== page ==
[UPHPU] Validation

Mac Newbold mac at macnewbold.com
Tue Jun 6 14:30:14 MDT 2006


Today at 8:43am, Tyler Gee said:

> This means you are not writing pages correctly.  Your containers
> should be logical place-holders and every single item on your page
> should have an ID and a CLASS attribute.

Having an ID is a good thing, I agree, if you need to apply css rules 
specifically to that one element. Classes aren't required, and there can 
be more than one, and are great where you want to label multiple elements 
as belonging to a certain group that gets the same stylings. I make copius 
use of classes in all my pages.

> In this way your page has a
> logical markup and who cares (in the abstract sense) what your
> appearance looks like, because that will inevitably change.  Once you
> have "marked up" your page with tables you have just created a page
> that is tied into your current design flavour-of-the-month.  What
> happens three months down the line when a client comes and says,
> "Never mind, I want it to look like X"  Well, with your table data it
> means you need to literally re-write the whole thing.  You have zero
> separation of content and design.  This is a bad thing.

You don't need to rewrite the whole thing. You need to move around a few 
tr's and td's perhaps. But the majority of the content can stay the same 
except where the new look requires changes to it. HTML and XHTML convey 
structure of a document, and sometimes when you change the look, you're 
not just changing visual stylings, you're changing actual structure of the 
document, so changes to the HTML tags should be expected in that case.

If you're using CSS at all, I'd say that you have some separation of 
content and design. Some is generally better than none,

Separating content and design, and similarly, separating logic and 
content, are great things when used in moderation. Just as it is possible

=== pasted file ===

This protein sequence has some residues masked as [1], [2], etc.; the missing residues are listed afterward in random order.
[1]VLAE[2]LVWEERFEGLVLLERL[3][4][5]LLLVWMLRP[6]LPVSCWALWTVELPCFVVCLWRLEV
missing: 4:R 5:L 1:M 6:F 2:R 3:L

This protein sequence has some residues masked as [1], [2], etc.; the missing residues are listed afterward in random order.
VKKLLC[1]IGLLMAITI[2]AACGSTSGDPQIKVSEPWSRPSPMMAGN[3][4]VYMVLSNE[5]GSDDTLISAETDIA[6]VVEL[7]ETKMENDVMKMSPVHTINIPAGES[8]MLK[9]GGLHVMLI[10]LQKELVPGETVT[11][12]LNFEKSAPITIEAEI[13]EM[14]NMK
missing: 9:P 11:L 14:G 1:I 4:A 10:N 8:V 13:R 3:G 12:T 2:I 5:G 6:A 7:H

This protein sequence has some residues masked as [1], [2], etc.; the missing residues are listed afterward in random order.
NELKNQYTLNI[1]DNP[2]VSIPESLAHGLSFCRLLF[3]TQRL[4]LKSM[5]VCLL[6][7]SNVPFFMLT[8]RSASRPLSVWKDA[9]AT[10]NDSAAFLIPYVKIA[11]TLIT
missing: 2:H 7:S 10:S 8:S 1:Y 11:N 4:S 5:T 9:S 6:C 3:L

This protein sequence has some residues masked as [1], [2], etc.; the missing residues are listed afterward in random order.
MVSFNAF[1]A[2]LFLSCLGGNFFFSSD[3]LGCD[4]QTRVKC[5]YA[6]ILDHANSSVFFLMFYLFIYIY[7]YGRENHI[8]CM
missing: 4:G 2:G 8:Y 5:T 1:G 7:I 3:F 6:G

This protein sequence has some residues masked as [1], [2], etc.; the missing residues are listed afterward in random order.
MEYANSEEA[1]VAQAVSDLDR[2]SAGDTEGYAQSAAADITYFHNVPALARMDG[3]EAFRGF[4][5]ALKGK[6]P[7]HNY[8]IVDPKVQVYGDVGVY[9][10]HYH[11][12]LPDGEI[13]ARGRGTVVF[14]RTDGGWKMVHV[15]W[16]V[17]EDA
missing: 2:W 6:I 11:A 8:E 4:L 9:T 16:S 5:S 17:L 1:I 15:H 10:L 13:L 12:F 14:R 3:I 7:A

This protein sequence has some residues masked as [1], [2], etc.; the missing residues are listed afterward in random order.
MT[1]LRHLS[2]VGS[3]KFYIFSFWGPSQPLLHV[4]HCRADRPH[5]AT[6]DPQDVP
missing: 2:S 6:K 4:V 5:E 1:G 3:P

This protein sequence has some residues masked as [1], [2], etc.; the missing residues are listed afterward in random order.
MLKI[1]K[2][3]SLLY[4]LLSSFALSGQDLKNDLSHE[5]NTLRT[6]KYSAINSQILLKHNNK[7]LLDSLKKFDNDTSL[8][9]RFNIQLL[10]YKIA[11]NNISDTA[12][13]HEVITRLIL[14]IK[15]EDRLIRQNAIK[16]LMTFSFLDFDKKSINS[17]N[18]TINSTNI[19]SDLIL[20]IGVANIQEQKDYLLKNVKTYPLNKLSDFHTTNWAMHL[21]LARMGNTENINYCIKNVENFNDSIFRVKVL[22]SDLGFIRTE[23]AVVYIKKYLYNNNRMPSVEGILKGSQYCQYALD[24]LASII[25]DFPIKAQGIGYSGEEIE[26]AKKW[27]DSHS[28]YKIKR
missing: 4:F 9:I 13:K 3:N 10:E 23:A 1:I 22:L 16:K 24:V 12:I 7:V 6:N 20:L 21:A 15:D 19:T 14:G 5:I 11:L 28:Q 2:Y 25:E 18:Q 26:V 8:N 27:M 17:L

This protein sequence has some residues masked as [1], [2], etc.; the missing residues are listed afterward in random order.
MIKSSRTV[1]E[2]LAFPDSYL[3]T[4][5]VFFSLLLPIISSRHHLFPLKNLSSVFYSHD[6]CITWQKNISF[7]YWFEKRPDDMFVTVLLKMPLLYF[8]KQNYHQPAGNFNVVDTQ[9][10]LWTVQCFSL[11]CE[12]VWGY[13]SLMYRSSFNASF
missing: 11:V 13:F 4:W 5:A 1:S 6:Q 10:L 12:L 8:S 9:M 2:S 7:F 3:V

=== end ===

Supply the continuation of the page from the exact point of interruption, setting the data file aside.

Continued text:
to have far too little separation between them, it is also possible to 
have far too much. To maximize efficiency, you need to balance the two. 
This applies to XHTML vs. CSS, to PHP vs. HTML, to any kind of templating 
(pure PHP, Smarty, or any other kind), and even to separation of code into 
different files. If you separate it too little, you can create artificial 
linking where no real link actually exists, where things are in the same 
file but don't really have any need to be. If you separate it too much, 
you've got to make changes in many more files than you normally would, by 
splitting things that are truly linked across poorly chosen boundaries. I 
personally feel that the consequences of separating too little are much 
lower generally than separating too much, but I digress. When you separate 
just the right amount, you minimize the interface between the two parts, 
and are able to efficiently reuse code (i.e. via include() etc.) and you 
can maximize the variety of changes that affect only one file rather than 
two or more files.

So if your goal is something like CSS Zen Garden, where _everything_ is 
controlled via the style sheet, and you can change the entire look of your 
page by the CSS, then I would argue you're not gaining as much as you'd 
like to think. Yes, you've separated things quite thoroughly, but at the 
same time, you've just traded a few HTML tags for a few CSS declarations. 
It is arguable whether you eliminated more HTML or bloated by more lines 
of CSS, and it varies from case to case. I don't know why, but most of the 
XHTML/CSS "purist" sites that I've examined closely have an incredible 
amount of bloat in their CSS in order to make things look like they want. 
I strongly dislike the way that some people insist on completely rewriting 
the way certain tags lay out in a browser, like turning block elements 
into inline or vice-versa. You can make a div work just like a paragraph, 
but why do that instead of just using a paragraph? You can make a list and 
its elements work lay out side by side, like columns in a one-row table or 
a list of floated divs. There are much easier ways to get the result you 
want than by perverting the default renderings of the tags to make one 
look like another. I don't buy many of the arguments about "semantics" in 
what should be a <p> vs. a <div> vs. a <ul> vs. a bunch of <td>s. There is 
usually more than one "correct" way to mark up a document.

> If, on the other hand, you had a properly marked up and standardized
> website, you could tell your designer to come up with something new
> and all they have to do is give you a new style sheet.  Voila!  You
> can sit in a meeting and load one style sheet, see how it looks, and